Translation of the baptismal Act

Katherine Hubout daughter of Nicollad was baptized on the twenty nine of December (…) by me Louid Mavia (?) priest, godfather and godmother, Guillaume Huboult & Katherine Vauquanu de la Berniere.

katherine hubout fille de nicollad fut baptisé le vingt neuf jour de decembre (…) par moy louyd mavia(?) pretre vicaire (…) ses parrain & marraine guillaume huboult & katherine banquanne (???) de la (…)??

Genealogy Leg Work: A Glimpse from the Past

If you have been doing genealogy for just a couple of years and you are frustrated because you can’t find anything online from the comfort of your home, have you ever thought of all the leg work that was done by our fellow amateur genealogists in the late ’60’s?

While I was in Salt Lake City this past November, I came across an article in the Manasota Genealogical Society, Inc. Newsletter of March 1980 which I found fascinating to read.

This article, Searching for my Canadian Roots, is from Clarence W. Tourville and his wife Grayce. It relates their four trips to Canada to retrace his great grandfather Charles Tourville, married to Julia Leclair. When I think of all the work and travelling he did with the little (and misleading) information he had, I can only admire the guy!

Manasota Genelogical Society, Inc. Newsletter, March 1980, vol. 2, no. 3

Manasota Genelogical Society, Inc. Newsletter, March 1980, vol. 2, no. 3

For those who wouldn’t know, Peter Tourville, mentioned in the article, was the brother of his great-grandfather. Roy Tourville was Raymond Tourville, of Syracuse, NY, who was born in Chicago, IL and was the son of Fred Tourville and grandson of Louis Tourville, married to Susan Belec and uncle of Alphonse Tourville who settled in Nebraska.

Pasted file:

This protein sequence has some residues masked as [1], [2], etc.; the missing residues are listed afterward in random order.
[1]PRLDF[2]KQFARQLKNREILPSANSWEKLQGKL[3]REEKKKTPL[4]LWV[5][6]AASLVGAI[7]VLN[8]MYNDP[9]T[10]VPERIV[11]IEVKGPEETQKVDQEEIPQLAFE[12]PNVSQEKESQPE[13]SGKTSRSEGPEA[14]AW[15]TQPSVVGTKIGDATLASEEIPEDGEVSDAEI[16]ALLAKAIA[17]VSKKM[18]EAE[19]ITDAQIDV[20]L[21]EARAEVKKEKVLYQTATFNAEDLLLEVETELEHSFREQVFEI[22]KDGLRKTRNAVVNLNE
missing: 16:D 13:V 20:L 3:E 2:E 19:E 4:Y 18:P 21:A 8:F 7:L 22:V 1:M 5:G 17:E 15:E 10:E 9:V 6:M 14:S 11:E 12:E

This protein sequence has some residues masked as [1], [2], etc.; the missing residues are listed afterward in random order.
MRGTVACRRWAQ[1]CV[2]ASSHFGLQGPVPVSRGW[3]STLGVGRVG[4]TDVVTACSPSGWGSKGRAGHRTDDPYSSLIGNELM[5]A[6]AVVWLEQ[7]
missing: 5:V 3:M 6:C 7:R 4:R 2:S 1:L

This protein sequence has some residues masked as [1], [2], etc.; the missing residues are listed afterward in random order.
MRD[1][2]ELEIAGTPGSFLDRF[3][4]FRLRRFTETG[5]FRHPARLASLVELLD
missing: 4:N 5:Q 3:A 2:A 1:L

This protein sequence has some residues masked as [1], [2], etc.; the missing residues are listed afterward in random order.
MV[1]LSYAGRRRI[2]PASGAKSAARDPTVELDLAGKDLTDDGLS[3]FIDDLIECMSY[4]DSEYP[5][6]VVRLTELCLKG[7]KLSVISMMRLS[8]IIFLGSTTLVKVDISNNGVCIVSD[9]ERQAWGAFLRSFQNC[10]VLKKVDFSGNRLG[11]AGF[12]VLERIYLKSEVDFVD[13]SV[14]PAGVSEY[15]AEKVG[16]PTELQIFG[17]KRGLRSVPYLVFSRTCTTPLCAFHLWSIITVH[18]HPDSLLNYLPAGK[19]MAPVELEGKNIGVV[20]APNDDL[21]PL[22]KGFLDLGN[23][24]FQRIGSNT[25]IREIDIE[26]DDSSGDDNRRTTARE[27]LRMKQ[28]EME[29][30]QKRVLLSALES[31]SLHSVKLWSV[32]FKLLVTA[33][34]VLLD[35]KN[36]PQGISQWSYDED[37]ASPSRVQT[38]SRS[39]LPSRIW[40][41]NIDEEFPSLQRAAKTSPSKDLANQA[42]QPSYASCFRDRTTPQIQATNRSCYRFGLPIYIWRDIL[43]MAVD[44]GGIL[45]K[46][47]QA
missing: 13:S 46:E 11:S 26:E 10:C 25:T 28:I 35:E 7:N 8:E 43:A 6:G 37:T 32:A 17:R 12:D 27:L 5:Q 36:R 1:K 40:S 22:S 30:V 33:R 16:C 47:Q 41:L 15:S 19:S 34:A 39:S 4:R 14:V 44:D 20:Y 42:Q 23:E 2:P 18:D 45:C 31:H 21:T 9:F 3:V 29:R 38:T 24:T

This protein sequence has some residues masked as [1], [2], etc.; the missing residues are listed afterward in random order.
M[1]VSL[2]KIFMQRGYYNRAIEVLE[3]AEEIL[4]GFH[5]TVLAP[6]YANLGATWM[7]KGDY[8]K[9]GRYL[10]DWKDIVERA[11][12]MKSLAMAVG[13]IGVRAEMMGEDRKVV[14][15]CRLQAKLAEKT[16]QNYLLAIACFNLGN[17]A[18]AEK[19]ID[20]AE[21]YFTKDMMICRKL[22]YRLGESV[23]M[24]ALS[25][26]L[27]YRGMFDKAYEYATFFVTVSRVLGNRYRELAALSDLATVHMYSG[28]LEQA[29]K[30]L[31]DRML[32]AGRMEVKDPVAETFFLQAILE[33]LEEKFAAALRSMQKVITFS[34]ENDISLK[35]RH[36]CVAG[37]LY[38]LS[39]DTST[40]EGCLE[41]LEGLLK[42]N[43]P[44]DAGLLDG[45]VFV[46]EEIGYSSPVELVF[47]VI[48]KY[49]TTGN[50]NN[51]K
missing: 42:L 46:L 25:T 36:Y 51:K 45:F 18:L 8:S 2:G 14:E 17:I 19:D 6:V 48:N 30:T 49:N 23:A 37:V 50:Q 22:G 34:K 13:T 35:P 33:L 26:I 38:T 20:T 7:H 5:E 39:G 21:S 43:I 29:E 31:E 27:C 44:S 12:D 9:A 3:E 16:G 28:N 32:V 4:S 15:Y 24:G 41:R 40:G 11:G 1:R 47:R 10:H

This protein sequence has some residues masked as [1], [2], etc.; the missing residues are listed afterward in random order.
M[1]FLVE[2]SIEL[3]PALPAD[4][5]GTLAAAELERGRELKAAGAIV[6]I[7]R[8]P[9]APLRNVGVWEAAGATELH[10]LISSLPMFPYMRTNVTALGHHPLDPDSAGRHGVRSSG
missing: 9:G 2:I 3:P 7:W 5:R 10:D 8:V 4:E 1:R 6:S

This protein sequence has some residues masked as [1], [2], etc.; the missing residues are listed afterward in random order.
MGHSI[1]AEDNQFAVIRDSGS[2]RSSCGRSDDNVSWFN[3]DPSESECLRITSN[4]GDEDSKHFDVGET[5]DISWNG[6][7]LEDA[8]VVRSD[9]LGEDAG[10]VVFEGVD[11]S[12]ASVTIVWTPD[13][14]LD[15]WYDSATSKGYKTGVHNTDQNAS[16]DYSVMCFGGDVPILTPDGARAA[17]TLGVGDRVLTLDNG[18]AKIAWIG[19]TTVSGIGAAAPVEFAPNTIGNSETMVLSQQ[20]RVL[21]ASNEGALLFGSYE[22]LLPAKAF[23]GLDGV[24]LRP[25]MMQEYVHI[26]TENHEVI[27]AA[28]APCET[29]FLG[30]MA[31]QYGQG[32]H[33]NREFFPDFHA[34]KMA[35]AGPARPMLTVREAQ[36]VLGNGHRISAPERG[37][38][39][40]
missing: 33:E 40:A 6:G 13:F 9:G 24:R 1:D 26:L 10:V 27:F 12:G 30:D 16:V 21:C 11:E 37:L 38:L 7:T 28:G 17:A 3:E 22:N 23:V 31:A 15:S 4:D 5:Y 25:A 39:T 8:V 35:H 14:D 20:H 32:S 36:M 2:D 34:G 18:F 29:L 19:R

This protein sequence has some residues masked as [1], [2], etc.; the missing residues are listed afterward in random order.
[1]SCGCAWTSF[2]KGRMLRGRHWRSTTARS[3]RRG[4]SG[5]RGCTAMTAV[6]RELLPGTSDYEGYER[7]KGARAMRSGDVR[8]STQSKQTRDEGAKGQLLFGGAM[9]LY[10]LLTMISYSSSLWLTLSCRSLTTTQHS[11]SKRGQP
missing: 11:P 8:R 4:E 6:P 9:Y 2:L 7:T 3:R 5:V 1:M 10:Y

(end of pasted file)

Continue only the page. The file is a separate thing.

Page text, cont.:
The article can be found here.




The Death of François Tourville: a Timeframe

In 1851, François Tourville was living in St-Jude, Québec, with his wife Louise Corriveau, and their children: Marie, Alexandre, Léonard, Marie-Louise, Luc and Célestin (Louis).

In 1860, his wife Louise was living in Sutton, Worcester County, in Massachusetts. We can assume from the Census that she is a widow. Lucky enough, I found two contracts signed before notary Timothée Brodeur in St-Hughes to give us a hint about when François Tourville died and confirm the fact that Louise Corriveau was indeed a widow when she moved to Massachusetts.

The first one is dated February 14, 1854. The document states that François Hubou dit Tourville and his wife Louise Corriveau, both residents of St-Jude, acknowledge receipt for the fourth payment that was due last January “of this year” for the sale of a land that was made by François to Bazile Richard, on March 30, 1850 before the same notary. The buyer is the owner of the neighbouring land.

Act No. 3004 dated Jan 10, 1854 before notary Timothée Brodeur

Act No. 3004 dated February 14, 1854 before notary Timothée Brodeur.

The second contract was dated January 26, 1855 where Louise Corriveau, widow of the late François Tourville, resident of St-Jude, acknowledges receipt for the last payment regarding the sale of a land made by the late François Tourville, to Bazile Richard.

Act No. 3855 dated January 26, 1855 before notary Timothée Brodeur.

Act No. 3153 dated January 26, 1855 before notary Timothée Brodeur.

I have checked the St-Jude and St-Hughes church records for 1854 and early 1855 and I haven’t find anything. Was François planning to move to Massachusetts and he died on his way to the States or in Massachusetts? When his son Alexandre married in 1856, he states that he is from the United States. Did the family leave right after receiving that last payment? Généalogie Québec has baptisms, marriages and death entries indexed until 1850. When the years 1854-1855 will be indexed, maybe we will find his death record in another parish.

Both documents have been uploaded on the Website on the pages of François Tourville and Louise Corriveau.

At least, we now have a timeframe to continue the search.